Dell+EMC: Recipe For Success?

“I owe, I owe, it’s off to I go.” Michael may not be singing those lyrics, but they make an accurate refrain for the pending $60-67-billion of by Dell and friends. Apparently not content with the $11 billion in debt [] still outstanding from the $13.9 billion he borrowed to complete the $24.4 billion deal to take his company private in 2013, he plans to borrow another $50 billion (actually $49.5 billion) to finance the biggest IT acquisition ever.

There are many positives about the , including:

-complementary customer bases: EMC is largely enterprise, and Dell is largely midmarket, so very little overlap;

-complementary portfolios: while Dell has a sizeable storage business, EMC has a much bigger storage business, and together the companies address everything from thin clients, PCs, servers, security, networking, software, services, analytics, virtualization, and IoT to cloud and converged/hyperconverged infrastructure; and,

-they have a history of working well together.

Then there’s the added benefit, that not only will they be able to sell to each other’s customer base, which should be a lot easier than cold calling, but they will also be much more successful when they do go cold calling. According to a recent survey of customers not currently buying from either Dell or EMC, 50% expect to work with them, with only 9% completely dismissing the notion of working with a combined Dell-EMC.

There were over 300 journalists and analysts at last week’s EMC World conference in Las Vegas, and a number of the analysts shared their thoughts with me on the biggest developments at the event, and the biggest opportunities and challenges facing the dynamic duo, which will operate as Dell Technologies, under which Dell EMC will be the enterprise business, and Dell will be the PC business.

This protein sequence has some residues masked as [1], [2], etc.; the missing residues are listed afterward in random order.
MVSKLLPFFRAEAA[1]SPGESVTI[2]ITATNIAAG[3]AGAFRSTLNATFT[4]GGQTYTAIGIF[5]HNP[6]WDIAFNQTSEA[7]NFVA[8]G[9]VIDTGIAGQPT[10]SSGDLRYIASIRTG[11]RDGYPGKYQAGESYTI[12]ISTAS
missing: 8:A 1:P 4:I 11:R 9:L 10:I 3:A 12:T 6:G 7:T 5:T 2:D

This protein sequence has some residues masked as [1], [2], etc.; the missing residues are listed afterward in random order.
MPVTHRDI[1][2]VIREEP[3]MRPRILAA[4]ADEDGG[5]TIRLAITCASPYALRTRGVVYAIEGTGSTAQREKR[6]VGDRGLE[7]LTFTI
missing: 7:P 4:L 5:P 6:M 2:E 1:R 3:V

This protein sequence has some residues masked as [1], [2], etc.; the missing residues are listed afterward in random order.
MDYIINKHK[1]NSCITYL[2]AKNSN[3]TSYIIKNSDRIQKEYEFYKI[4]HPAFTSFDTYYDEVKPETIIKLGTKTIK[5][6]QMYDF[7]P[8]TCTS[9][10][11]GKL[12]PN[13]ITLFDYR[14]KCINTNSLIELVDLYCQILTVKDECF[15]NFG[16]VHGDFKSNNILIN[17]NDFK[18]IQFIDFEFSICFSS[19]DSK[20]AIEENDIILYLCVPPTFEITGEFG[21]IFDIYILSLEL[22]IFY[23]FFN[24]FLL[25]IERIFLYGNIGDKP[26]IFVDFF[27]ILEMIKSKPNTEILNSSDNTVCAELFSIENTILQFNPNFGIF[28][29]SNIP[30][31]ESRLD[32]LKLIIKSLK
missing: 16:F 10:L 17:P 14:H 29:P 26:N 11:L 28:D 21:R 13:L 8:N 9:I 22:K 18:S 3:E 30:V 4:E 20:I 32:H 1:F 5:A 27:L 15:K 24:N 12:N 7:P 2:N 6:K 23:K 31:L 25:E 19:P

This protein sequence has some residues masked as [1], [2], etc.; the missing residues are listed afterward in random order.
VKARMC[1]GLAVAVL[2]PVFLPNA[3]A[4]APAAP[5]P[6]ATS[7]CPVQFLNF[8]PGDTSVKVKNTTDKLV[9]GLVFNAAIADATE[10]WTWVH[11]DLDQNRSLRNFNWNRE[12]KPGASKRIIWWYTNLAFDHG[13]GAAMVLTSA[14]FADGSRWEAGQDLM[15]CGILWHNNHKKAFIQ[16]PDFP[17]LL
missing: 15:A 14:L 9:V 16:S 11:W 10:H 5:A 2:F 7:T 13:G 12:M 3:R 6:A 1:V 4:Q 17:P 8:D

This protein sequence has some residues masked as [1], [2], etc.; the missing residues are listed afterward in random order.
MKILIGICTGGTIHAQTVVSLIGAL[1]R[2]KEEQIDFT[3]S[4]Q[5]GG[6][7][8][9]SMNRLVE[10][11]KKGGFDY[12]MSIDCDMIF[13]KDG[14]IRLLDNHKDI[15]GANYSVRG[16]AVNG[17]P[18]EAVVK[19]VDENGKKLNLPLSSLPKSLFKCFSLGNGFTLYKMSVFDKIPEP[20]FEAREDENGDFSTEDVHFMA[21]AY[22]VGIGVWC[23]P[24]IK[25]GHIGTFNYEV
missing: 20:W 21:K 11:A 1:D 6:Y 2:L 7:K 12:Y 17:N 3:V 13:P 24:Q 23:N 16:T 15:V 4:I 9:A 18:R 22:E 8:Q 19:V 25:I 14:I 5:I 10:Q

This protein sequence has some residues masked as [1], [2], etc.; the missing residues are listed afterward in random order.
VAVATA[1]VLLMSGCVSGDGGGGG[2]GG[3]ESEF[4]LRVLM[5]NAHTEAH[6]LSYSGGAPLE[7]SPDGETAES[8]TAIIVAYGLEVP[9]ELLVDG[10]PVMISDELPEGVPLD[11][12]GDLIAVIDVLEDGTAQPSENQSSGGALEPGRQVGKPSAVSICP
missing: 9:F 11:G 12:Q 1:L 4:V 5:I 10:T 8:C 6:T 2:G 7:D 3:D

What was the most significant EMC World announcement, and why?

Mark Peters, ESG Practice Director and Senior Analyst (Storage), Enterprise Strategy Group: Two things (if I may) – Service360 because we all often get carried away by how important service and support is to users! And Unity because it’s such a revenue engine that’s truly important to both EMC now and the new company (with a dramatically expanded channel opportunity).

Zeus Kerravala, ZK Research: There were two I thought. EMC Unity because it brings all flash storage arrays to the SMB market at less than 18K. EMC has been touting 2016 as the “year of all flash” and it can’t be that if it’s too expensive so Unity expands that market.

Also, Enterprise Copy Data Management (eCDM). The software helps customers manage all of their copies of data stored all over the enterprise. This helps customers use storage better and manage their content more intelligently

Janet Waxman, Neuralytix: The most significant announcement was the clear plan on the mechanics of the integration. This is key because it signals the roles, expectations, etc for the new company. This will help allay any concerns or questions for all parties who can now focus on the future and moving forward.

Charles King, Pund-IT: For day 1, I believe there were two high points; the new Unity platform and the Virtustream cloud service. The former replaces EMC’s VNX platform and appears to provide the company a powerful, attractively priced solution to counter flash-specialists like Pure Storage. Just as importantly, Unity’s SMB focus markets should give Dell and its channel partners a lot to love.